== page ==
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Think tank L2 released a report on how brands are doing on the omnichannel concept, aka the future of shopping that combines online and in-store shopping into one seamless experience. A major component of that is in-store pick-up, in which customers can see real-time, in-store inventory when shopping online, make a purchase, and then pick up their item in a nearby store.
But the the omnichannel revolution is happening slowly. Of the 71 brands L2 tracked in their 2013 and 3014 Omnichannel Retail studies, only six launched in-store inventory visibility across their online channel, including Abercrombie & Fitch, Ann Taylor, Kiehl's, Neiman Marcus, and Saks Fifth Avenue. So far, luxury retailers are sitting on the sidelines.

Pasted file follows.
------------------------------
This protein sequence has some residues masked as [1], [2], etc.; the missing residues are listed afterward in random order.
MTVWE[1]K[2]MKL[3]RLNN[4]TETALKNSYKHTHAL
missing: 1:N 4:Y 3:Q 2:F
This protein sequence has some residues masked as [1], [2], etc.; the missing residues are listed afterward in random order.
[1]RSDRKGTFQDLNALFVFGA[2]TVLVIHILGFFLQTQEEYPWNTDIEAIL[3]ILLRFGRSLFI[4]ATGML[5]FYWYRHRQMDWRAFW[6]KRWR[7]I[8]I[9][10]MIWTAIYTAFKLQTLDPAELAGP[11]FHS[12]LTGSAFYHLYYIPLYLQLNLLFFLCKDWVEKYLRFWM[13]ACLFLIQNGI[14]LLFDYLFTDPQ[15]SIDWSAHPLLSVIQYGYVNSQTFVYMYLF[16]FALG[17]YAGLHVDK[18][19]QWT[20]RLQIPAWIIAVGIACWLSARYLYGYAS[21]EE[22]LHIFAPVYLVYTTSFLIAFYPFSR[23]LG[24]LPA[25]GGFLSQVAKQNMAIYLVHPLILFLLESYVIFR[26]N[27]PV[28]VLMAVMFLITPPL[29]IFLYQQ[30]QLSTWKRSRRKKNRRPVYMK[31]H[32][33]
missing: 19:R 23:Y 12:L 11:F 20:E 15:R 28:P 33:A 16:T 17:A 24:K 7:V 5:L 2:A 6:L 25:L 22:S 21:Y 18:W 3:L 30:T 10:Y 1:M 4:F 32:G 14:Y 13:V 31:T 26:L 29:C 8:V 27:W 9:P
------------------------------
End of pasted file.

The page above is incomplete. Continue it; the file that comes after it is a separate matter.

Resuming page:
Gucci was the only brand in L2's luxury category to launch in-store inventory visibility since L2's 2013 study. Target, Lowe's, and other Big Box stores who've faced the most competition from Amazon are leading the omnichannel charge, as our department stores—Barneys and Bergdorf Goodman were the only holdouts of the department stores L2 studied.
And the accuracy of in-store inventory systems is another barrier for retailers. L2 reports that 51 percent of those surveyed estimate that between 2 and 10 percent of their pick-up in-store orders cannot be fulfilled due to inaccurate store inventory. That's a big problem, since L2 reports that 41 percent of consumers expect to be able to pick up their purchase in under an hour.
· Omnichannel Retail 2014 [L2]
· Gap Knows What In-Store Shopping is Missing: The Internet [Racked]